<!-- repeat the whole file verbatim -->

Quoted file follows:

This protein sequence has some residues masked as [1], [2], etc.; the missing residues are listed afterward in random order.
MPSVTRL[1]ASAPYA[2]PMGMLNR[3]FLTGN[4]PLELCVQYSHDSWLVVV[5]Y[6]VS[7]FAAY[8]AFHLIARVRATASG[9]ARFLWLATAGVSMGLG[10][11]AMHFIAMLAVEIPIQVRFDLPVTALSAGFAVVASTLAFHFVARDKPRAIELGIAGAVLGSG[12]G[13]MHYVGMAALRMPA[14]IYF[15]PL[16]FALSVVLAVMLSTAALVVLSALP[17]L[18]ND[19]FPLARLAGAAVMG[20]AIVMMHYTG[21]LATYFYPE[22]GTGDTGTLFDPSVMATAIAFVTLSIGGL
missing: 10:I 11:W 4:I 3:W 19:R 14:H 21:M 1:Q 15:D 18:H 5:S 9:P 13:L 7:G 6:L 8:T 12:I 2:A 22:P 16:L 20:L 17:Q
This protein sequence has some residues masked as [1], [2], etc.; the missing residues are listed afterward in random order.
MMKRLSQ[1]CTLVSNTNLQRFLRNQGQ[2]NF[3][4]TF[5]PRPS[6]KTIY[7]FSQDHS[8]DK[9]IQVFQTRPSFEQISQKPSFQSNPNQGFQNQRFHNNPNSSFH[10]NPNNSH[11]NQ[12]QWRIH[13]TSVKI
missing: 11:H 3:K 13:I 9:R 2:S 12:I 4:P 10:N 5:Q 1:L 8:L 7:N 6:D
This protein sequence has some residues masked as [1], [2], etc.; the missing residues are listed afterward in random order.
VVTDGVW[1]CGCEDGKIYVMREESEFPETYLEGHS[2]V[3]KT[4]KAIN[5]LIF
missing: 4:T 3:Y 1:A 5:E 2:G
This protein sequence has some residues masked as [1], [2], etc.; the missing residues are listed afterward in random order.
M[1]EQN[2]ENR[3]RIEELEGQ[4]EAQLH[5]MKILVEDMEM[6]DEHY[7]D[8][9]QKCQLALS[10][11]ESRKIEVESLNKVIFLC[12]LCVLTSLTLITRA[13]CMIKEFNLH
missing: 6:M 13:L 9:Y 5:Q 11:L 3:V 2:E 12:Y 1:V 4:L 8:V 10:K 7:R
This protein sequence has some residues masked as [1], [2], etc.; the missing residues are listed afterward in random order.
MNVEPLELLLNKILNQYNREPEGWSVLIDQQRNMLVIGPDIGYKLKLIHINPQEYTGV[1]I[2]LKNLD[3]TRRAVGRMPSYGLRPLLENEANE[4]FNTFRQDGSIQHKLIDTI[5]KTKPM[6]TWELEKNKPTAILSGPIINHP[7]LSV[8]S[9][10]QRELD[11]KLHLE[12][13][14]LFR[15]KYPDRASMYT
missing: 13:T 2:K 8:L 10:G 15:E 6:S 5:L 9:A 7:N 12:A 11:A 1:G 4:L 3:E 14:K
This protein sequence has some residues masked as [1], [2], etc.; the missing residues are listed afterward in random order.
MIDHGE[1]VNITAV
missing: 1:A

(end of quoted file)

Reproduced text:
This protein sequence has some residues masked as [1], [2], etc.; the missing residues are listed afterward in random order.
MPSVTRL[1]ASAPYA[2]PMGMLNR[3]FLTGN[4]PLELCVQYSHDSWLVVV[5]Y[6]VS[7]FAAY[8]AFHLIARVRATASG[9]ARFLWLATAGVSMGLG[10][11]AMHFIAMLAVEIPIQVRFDLPVTALSAGFAVVASTLAFHFVARDKPRAIELGIAGAVLGSG[12]G[13]MHYVGMAALRMPA[14]IYF[15]PL[16]FALSVVLAVMLSTAALVVLSALP[17]L[18]ND[19]FPLARLAGAAVMG[20]AIVMMHYTG[21]LATYFYPE[22]GTGDTGTLFDPSVMATAIAFVTLSIGGL
missing: 10:I 11:W 4:I 3:W 19:R 14:H 21:M 1:Q 15:D 18:H 5:S 9:P 13:L 7:G 6:L 8:T 12:I 2:A 22:P 16:L 20:L 17:Q
This protein sequence has some residues masked as [1], [2], etc.; the missing residues are listed afterward in random order.
MMKRLSQ[1]CTLVSNTNLQRFLRNQGQ[2]NF[3][4]TF[5]PRPS[6]KTIY[7]FSQDHS[8]DK[9]IQVFQTRPSFEQISQKPSFQSNPNQGFQNQRFHNNPNSSFH[10]NPNNSH[11]NQ[12]QWRIH[13]TSVKI
missing: 11:H 3:K 13:I 9:R 2:S 12:I 4:P 10:N 5:Q 1:L 8:L 7:N 6:D
This protein sequence has some residues masked as [1], [2], etc.; the missing residues are listed afterward in random order.
VVTDGVW[1]CGCEDGKIYVMREESEFPETYLEGHS[2]V[3]KT[4]KAIN[5]LIF
missing: 4:T 3:Y 1:A 5:E 2:G
This protein sequence has some residues masked as [1], [2], etc.; the missing residues are listed afterward in random order.
M[1]EQN[2]ENR[3]RIEELEGQ[4]EAQLH[5]MKILVEDMEM[6]DEHY[7]D[8][9]QKCQLALS[10][11]ESRKIEVESLNKVIFLC[12]LCVLTSLTLITRA[13]CMIKEFNLH
missing: 6:M 13:L 9:Y 5:Q 11:L 3:V 2:E 12:Y 1:V 4:L 8:V 10:K 7:R
This protein sequence has some residues masked as [1], [2], etc.; the missing residues are listed afterward in random order.
MNVEPLELLLNKILNQYNREPEGWSVLIDQQRNMLVIGPDIGYKLKLIHINPQEYTGV[1]I[2]LKNLD[3]TRRAVGRMPSYGLRPLLENEANE[4]FNTFRQDGSIQHKLIDTI[5]KTKPM[6]TWELEKNKPTAILSGPIINHP[7]LSV[8]S[9][10]QRELD[11]KLHLE[12][13][14]LFR[15]KYPDRASMYT
missing: 13:T 2:K 8:L 10:G 15:E 6:S 5:L 9:A 7:N 12:A 11:A 1:G 4:L 3:E 14:K
This protein sequence has some residues masked as [1], [2], etc.; the missing residues are listed afterward in random order.
MIDHGE[1]VNITAV
missing: 1:A